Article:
Meghan Markle called Wednesday for the United States to provide paid family leave, confessing in an open letter to congressional leaders to feeling "overwhelmed" by the arrival of her daughter.
"I'm not an elected official, and I'm not a politician. I am, like many, an engaged citizen and a parent," Markle wrote in an open letter to House Speaker Nancy Pelosi and Senate Majority Leader Charles Schumer.
The former "Suits" actress, who became the Duchess of Sussex on marrying Prince Harry, has two children with the British royal -- Archie, age two, and Lilibet, who is 20 weeks old.
"Like any parents, we were overjoyed. Like many parents, we were overwhelmed," the 40-year-old wrote of her daughter's birth in June.
"Like fewer parents, we weren't confronted with the harsh reality of either spending those first few critical months with our baby or going back to work."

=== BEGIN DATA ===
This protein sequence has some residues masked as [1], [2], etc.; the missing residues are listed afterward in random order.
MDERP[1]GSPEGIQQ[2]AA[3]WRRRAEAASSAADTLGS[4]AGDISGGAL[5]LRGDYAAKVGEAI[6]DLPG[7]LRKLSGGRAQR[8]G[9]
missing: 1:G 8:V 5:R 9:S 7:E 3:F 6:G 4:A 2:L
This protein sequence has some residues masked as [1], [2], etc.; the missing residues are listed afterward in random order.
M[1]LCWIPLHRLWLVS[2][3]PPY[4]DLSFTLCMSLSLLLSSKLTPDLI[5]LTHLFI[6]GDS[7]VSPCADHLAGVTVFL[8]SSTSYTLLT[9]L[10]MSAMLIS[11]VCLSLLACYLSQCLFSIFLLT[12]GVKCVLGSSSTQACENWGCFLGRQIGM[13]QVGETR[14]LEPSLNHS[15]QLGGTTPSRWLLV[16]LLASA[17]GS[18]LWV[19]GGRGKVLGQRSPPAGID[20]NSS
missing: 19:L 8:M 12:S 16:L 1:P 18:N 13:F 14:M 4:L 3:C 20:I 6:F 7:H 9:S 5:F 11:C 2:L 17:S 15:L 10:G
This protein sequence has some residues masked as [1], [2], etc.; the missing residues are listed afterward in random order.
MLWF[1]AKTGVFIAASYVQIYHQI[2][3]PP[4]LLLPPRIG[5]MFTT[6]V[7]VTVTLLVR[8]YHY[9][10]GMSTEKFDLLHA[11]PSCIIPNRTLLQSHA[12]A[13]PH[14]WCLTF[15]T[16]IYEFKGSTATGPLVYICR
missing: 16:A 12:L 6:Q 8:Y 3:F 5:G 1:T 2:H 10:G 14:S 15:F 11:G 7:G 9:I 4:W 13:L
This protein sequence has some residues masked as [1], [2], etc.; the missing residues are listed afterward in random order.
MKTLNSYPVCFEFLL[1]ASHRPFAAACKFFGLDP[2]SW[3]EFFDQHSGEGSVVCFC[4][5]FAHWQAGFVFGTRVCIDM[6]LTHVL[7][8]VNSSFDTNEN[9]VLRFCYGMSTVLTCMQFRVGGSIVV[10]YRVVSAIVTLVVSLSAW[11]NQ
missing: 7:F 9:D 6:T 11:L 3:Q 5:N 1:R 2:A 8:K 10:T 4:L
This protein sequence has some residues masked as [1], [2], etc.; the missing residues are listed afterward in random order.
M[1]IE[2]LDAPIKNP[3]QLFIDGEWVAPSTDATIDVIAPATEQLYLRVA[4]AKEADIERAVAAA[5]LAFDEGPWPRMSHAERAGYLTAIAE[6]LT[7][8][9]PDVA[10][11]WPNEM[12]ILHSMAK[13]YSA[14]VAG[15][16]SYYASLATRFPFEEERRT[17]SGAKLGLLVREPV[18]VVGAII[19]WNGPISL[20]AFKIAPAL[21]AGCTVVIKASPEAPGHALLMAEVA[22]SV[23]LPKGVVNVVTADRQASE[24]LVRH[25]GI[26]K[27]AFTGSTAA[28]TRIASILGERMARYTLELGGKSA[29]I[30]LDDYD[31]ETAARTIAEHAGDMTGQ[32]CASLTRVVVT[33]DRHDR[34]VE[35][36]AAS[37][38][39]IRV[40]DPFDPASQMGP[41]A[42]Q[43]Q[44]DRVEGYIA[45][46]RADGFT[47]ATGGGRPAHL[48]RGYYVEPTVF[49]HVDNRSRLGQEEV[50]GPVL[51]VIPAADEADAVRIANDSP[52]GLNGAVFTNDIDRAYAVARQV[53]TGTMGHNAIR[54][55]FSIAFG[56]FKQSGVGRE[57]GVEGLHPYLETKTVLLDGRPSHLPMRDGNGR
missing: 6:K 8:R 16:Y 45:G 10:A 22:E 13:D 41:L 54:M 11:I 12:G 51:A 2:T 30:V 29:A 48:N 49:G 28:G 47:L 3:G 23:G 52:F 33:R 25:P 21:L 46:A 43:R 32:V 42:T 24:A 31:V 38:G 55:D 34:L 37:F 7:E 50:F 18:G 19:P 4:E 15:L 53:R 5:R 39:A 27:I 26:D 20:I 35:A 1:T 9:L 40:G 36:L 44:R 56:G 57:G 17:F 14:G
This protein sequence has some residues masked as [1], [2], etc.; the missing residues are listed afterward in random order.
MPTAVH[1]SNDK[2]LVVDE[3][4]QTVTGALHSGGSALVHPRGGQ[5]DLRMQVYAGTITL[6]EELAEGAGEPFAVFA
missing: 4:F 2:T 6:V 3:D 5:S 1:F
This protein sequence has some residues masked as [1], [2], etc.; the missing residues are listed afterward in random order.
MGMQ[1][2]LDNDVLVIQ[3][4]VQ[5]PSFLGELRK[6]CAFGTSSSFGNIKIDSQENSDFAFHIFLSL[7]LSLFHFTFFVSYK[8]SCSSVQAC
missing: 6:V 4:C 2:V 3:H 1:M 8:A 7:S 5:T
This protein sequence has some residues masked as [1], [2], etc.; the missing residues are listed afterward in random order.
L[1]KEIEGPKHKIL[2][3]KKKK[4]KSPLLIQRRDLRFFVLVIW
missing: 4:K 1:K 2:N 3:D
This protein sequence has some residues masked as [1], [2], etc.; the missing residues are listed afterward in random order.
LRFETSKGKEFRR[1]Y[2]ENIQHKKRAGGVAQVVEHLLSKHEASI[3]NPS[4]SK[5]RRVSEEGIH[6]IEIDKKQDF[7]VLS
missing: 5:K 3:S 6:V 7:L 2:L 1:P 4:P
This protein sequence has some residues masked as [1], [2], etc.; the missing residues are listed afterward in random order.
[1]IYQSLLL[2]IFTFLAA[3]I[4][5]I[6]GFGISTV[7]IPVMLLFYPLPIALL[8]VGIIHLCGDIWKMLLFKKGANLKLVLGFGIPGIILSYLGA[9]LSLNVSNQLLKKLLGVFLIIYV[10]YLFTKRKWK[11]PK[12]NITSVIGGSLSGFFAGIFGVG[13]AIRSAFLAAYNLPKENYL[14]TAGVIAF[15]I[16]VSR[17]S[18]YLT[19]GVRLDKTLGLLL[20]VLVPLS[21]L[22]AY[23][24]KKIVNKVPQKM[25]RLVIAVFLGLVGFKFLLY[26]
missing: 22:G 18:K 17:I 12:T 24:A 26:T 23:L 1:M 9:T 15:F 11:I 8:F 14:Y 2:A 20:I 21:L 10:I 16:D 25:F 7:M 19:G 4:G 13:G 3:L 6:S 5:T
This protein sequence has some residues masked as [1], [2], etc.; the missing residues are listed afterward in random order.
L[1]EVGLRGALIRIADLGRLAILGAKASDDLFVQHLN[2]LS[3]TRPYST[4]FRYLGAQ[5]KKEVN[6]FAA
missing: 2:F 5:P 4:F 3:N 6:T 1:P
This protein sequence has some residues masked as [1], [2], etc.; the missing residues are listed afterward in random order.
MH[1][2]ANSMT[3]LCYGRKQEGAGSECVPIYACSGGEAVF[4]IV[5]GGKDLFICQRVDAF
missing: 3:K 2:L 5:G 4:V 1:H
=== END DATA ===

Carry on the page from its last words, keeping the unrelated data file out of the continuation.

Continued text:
Markle told the Democratic congressional leaders she was writing "as a mom" to advocate for paid leave as the party's lawmakers debate whether the provision will make it into President Joe Biden's sweeping Build Back Better social spending bill.
In what is being interpreted as her most robust public political statement yet, Markle spoke of the "sacred" importance of being able to take Lilibet home after her birth and devote "any and everything to our kids and to our family."
"We knew that by doing so we wouldn't have to make impossible choices about childcare, work, and medical care that so many have to make every single day," she wrote.
Members of the British royal family are expected to stay above the political fray, avoiding partisan positions on the issues of the day.
But Meghan said paid family leave should be "a national right, rather than a patchwork option limited to those whose employers have policies in place, or those who live in one of the few states where a leave program exists."
The United States is one of the only countries in the world that does not guarantee paid leave, a benefit that the White House says is good for business.